After much anticipation, Berkeley Unified School District’s first and only charter school opened Tuesday, welcoming sixth and ninth grade students to its West Berkeley campus.
Classes begin this week for the Revolutionary Education and Learning Movement middle and high schools, which focus on technology and hands-on learning and is the project of Victor Diaz, the former principal of the district’s continuation school.
After years of working at Berkeley Technology Academy, as well as at schools in San Francisco and Oakland prior to that, Diaz said he felt like he was reaching kids too late.
“I saw a lot of kids that weren’t being successful … at 16, 17 years old, so there was motivation to start (teaching) at a younger age,” he said.
About four years ago, Diaz, influenced by these experiences, got the idea to start his own charter school in the district.
“There were more kids that were failing than succeeding (at continuation school),” he said. “That motivated me to take on more challenging responsibilities.”
Diaz’s proposal, which was approved by the district’s board of education in June 2010, was the first to be passed by the district. By law, the district is required to approve a charter proposal if it meets the state guidelines.
According to district spokesperson Mark Coplan, previous charter proposals failed because of reasons ranging from limited resources to insufficient staffing. He added that several earlier applications for charter schools were designed like corporations, looking to turn a profit from running schools.
“(REALM is) very clearly a grassroots effort from Berkeley folks,” he said.
The school’s curriculum emphasizes project-based learning, in which students are encouraged to answer questions through progressive methods like investigation and collaboration, according to Diaz.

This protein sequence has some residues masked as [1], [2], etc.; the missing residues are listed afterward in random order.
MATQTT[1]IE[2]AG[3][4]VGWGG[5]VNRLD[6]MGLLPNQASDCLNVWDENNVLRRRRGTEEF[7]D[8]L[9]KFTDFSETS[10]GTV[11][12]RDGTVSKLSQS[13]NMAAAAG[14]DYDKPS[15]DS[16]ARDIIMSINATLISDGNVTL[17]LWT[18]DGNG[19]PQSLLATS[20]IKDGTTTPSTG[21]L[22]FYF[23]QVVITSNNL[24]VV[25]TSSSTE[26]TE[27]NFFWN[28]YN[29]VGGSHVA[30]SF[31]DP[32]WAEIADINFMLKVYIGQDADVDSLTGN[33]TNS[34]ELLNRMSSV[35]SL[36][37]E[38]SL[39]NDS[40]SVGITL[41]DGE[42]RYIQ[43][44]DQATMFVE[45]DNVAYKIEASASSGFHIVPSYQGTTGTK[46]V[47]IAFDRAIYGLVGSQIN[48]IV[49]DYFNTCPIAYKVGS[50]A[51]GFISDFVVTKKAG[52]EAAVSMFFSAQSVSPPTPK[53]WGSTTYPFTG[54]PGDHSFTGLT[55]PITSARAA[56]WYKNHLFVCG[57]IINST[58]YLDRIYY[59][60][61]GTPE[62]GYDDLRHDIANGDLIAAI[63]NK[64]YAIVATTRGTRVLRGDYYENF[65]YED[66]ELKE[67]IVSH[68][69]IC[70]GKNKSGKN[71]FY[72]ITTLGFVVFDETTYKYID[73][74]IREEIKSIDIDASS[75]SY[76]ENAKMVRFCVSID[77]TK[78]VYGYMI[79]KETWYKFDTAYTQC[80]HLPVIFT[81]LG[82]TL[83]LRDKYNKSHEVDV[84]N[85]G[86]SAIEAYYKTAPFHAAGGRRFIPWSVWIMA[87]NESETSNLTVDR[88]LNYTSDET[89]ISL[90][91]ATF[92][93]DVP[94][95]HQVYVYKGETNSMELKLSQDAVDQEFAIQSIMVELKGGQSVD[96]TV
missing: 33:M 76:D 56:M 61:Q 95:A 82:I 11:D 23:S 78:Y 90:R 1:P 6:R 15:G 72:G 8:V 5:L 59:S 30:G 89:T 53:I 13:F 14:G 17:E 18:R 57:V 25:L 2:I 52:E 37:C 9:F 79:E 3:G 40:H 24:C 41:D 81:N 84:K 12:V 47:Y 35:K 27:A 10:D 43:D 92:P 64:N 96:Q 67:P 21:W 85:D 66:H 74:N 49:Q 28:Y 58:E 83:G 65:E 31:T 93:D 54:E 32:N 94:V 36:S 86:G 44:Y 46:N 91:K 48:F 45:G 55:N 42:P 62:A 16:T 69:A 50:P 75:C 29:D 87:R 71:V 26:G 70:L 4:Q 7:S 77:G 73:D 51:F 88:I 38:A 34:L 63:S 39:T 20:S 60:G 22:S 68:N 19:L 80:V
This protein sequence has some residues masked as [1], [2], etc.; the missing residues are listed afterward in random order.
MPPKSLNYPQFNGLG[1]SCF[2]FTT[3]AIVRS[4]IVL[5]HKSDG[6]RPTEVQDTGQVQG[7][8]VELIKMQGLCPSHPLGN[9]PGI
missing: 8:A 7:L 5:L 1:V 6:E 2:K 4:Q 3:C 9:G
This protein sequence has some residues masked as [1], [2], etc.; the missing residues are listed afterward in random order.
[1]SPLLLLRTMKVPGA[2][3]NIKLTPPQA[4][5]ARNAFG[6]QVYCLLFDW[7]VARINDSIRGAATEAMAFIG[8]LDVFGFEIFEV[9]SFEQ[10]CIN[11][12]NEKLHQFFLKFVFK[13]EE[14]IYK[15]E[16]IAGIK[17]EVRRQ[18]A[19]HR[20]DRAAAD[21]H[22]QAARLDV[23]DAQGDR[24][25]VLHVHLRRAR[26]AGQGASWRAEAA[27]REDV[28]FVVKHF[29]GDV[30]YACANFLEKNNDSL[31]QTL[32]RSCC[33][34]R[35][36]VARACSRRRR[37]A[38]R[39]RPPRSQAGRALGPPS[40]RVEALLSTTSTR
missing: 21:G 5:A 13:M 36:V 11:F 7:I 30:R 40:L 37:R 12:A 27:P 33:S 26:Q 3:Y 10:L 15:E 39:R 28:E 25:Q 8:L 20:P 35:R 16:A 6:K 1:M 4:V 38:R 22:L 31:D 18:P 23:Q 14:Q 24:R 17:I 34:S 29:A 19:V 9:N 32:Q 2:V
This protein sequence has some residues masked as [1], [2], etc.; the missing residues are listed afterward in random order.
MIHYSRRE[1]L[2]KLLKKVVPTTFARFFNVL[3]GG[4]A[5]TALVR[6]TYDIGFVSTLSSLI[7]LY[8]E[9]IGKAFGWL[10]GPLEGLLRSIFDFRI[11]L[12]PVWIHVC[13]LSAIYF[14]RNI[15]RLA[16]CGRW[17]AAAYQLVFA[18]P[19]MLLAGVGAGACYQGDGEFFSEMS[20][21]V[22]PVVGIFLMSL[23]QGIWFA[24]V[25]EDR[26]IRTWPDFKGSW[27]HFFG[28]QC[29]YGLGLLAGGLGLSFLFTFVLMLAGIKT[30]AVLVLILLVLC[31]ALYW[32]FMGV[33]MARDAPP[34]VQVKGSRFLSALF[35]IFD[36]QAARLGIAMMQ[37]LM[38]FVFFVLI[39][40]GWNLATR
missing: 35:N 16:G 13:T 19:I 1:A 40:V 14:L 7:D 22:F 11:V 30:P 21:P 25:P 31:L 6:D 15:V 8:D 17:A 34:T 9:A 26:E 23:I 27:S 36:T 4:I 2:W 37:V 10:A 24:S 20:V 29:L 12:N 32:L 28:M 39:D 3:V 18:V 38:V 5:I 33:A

“(This method is) more enticing because more and more schools are driven by textbooks and test scores and scripted curriculums,” Diaz said. “That’s not meant to say that textbooks are bad … it’s hard to adjust when kids have different needs.”
Along with traditional subjects like math and science, the school will also offer extracurriculars like art and music, as well as a physical education class that includes pilates and yoga.
The new charter school will have fewer students than Berkeley High School — home to 3,400 students last year, according to Coplan — and with a lower student-to-teacher ratio. Currently, there are over 200 students enrolled in the charter school for this school year, with a student-to-teacher ratio of 25-to-one. Though the school will only teach sixth and ninth graders in its first year, a new sixth and ninth class will be added each subsequent year as the current students advance.
“Starting off slowly lets us build community and relationships,” Diaz said. “With 400, 500 kids, it’s hard to build a culture and value. This allows us to do it slowly over time.”
Whereas neighboring Oakland Unified School District has more than 30 charter schools, Diaz’s school is Berkeley Unified School District’s first charter school and — besides the continuation school — the only alternative to Berkeley High School.
At Oakland’s Bay Area Technology charter school, a 15-to-one ratio of students has led to better test scores, compared to other public schools in the city, according to Daisy Valencia, the school’s office manager.
The charter school has signed a 10-year lease for the old West Campus school property on Eighth and Addison Streets, which will be funded by its starting budget of $2.5 million, Diaz said. Though the charter school gets the same amount of funding per pupil from the state, its budget is not overseen by the school district, giving it more freedom in how it allocates funds.
“There’s a lot of struggle for any new organization in their first year, and something like this — there’s a big undertaking,” Coplan said. “(REALM has) got some good resources and input to begin with. They’re on the right track.”